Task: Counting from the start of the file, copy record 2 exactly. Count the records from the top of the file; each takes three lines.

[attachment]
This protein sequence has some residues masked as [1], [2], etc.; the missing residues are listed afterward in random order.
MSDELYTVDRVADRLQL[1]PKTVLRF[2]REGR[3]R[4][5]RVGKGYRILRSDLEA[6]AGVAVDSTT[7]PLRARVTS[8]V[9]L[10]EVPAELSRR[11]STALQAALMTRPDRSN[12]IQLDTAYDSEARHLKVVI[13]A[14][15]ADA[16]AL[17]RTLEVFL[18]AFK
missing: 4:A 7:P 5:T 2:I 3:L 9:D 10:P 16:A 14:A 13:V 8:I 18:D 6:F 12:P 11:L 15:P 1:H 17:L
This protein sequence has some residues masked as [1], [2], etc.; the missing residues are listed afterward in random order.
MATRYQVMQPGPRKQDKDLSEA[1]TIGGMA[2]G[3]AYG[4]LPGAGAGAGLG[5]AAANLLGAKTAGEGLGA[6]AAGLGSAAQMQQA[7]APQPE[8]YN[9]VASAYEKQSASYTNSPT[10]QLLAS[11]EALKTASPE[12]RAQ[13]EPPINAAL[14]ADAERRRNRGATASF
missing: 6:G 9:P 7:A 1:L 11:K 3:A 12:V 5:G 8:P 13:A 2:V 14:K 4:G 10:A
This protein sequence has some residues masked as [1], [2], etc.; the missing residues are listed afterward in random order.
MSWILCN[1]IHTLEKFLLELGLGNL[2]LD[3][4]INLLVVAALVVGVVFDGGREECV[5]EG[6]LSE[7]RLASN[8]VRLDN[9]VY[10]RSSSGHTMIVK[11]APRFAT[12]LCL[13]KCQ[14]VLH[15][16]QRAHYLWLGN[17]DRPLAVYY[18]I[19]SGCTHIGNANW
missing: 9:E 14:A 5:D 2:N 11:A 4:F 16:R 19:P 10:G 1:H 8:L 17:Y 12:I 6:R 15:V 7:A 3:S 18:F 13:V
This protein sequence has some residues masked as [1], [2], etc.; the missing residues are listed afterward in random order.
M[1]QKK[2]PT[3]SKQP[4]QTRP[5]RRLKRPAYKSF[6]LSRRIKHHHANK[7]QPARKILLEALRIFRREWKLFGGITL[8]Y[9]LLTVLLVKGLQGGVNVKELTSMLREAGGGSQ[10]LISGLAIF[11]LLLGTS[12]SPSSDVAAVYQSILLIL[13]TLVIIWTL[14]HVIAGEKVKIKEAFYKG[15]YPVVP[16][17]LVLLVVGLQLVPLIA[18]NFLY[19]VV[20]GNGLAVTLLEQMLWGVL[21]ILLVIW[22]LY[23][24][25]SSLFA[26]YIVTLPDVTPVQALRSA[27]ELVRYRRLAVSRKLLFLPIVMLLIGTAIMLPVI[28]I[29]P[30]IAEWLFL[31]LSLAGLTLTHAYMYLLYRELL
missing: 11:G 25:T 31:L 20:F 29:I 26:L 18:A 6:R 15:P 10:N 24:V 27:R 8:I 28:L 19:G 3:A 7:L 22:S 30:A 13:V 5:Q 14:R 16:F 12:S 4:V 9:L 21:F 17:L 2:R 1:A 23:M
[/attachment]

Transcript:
This protein sequence has some residues masked as [1], [2], etc.; the missing residues are listed afterward in random order.
MATRYQVMQPGPRKQDKDLSEA[1]TIGGMA[2]G[3]AYG[4]LPGAGAGAGLG[5]AAANLLGAKTAGEGLGA[6]AAGLGSAAQMQQA[7]APQPE[8]YN[9]VASAYEKQSASYTNSPT[10]QLLAS[11]EALKTASPE[12]RAQ[13]EPPINAAL[14]ADAERRRNRGATASF
missing: 6:G 9:P 7:A 1:L 11:K 3:A 12:V 5:G 8:P 13:A 2:V 14:K 4:G 10:A